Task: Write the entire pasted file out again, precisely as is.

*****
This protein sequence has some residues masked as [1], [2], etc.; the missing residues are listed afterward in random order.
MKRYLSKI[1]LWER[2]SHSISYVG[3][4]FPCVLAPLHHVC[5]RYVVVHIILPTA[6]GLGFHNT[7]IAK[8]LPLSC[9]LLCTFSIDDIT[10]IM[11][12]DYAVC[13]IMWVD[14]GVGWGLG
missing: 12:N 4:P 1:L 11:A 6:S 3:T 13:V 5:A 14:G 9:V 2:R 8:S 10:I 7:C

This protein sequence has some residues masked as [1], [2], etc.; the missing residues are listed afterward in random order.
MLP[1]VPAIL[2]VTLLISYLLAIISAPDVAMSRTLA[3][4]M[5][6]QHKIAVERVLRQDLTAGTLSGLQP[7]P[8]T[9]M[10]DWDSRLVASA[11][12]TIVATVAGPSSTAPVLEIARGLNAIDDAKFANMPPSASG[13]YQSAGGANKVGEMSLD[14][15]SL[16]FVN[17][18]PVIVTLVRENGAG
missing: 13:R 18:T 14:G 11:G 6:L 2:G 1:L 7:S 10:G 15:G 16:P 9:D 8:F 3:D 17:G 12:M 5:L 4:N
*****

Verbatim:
This protein sequence has some residues masked as [1], [2], etc.; the missing residues are listed afterward in random order.
MKRYLSKI[1]LWER[2]SHSISYVG[3][4]FPCVLAPLHHVC[5]RYVVVHIILPTA[6]GLGFHNT[7]IAK[8]LPLSC[9]LLCTFSIDDIT[10]IM[11][12]DYAVC[13]IMWVD[14]GVGWGLG
missing: 12:N 4:P 1:L 11:A 6:S 3:T 13:V 5:A 14:G 9:V 2:R 8:S 10:I 7:C

This protein sequence has some residues masked as [1], [2], etc.; the missing residues are listed afterward in random order.
MLP[1]VPAIL[2]VTLLISYLLAIISAPDVAMSRTLA[3][4]M[5][6]QHKIAVERVLRQDLTAGTLSGLQP[7]P[8]T[9]M[10]DWDSRLVASA[11][12]TIVATVAGPSSTAPVLEIARGLNAIDDAKFANMPPSASG[13]YQSAGGANKVGEMSLD[14][15]SL[16]FVN[17][18]PVIVTLVRENGAG
missing: 13:R 18:T 14:G 11:G 6:L 2:G 1:L 7:S 10:G 15:G 16:P 9:D 8:F 3:D 17:G 12:M 5:L 4:N